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Four Italian cheeses (Casciotta di Urbino, Barricato San Martino, Vento d'Estate, and Ubriaco di Raboso) nonconventionally ripened under different plant materials (walnut leaves, herbs, hay, and wine by-products, respectively) were compared for compositional, microbiological, biochemical, and volatile profile characteristics. Mean values for gross composition were rather similar. Because primary starters were not used for manufacture, the endogenous lactic acid bacteria were mainly present (7.0 to 9.0 log10 cfu/g). Except for Lactobacillus paracasei and Leuconostoc mesenteroides, which were commonly identified in 3 cheeses, Lactococcus lactis, Enterococcus sanguinicola, Lactobacillus brevis, Enterococcus durans/Enterococcus faecium, Lactobacillus plantarum, and Weissella cibaria/Weissella confusa were variously found in the 4 cheeses. Random amplification of polymorphic DNA-PCR analysis showed the biodiversity among the strains, and the species of lactobacilli were in part grouped according to their origin. As shown by the principal component analysis of reverse-phase fast protein liquid chromatography data for the pH 4.6-soluble fractions and by the determination of free AA, the secondary proteolysis of Barricato San Martino and Vento d'Estate mainly differed from the other 2 cheeses. Purge-and-trap and solid-phase microextraction were coupled with gas chromatography-mass spectrometry to determine volatile compounds. Vento d'Estate showed the highest levels of almost all chemical classes, and Casciotta di Urbino was characterized by a very low level of volatile components. Esters, ketones, and terpenes were the chemical classes that mainly differentiated the cheeses. Several volatile compounds seemed to be released directly from the plant materials used for ripening, especially terpenes for Vento d'Estate cheese. The lowest level of volatile free fatty acids was found in Casciotta d'Urbino, in which rennet paste was not used during manufacture. The highest concentration of free fatty acids, especially butyric and caproic acids, was found in Vento d'Estate cheese.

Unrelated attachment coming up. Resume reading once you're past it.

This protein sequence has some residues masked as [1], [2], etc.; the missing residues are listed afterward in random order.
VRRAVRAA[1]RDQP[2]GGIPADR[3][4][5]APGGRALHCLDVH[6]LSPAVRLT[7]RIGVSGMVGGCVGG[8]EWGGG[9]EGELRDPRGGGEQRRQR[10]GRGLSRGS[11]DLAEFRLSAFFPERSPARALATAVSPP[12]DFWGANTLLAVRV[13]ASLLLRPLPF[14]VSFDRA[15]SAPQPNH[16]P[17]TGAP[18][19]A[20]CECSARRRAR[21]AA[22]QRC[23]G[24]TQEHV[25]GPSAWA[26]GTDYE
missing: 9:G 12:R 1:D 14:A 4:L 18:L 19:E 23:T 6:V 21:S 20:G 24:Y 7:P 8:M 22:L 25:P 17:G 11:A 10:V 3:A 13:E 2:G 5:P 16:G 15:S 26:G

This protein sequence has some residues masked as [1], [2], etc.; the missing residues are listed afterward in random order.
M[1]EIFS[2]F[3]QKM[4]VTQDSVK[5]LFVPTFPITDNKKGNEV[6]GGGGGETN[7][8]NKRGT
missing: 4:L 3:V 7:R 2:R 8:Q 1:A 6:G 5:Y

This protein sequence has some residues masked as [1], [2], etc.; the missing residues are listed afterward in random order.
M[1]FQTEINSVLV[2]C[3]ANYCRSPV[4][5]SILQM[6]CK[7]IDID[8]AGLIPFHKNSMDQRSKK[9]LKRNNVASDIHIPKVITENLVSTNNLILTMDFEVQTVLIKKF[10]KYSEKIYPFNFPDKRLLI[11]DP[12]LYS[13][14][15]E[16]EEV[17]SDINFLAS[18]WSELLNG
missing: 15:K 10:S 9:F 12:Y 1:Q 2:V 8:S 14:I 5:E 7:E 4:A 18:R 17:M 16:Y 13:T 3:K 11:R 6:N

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Capillary GC analysis of the essential oils of Ocimum basilicum var. canum Sims and O. gratissimum L. grown on Aruba showed that O. basilicum var. canum belonged to the methyl cinnamate type. Half of the material of O. gratissimum belonged to the methyl cinnamate chemotype and the other half contained sesquiterpene hydrocarbons and varying amounts of eugenol as the main volatile components, indicating the existence also of a sesquiterpene hydrocarbon-eugenol chemotype of O. gratissimum.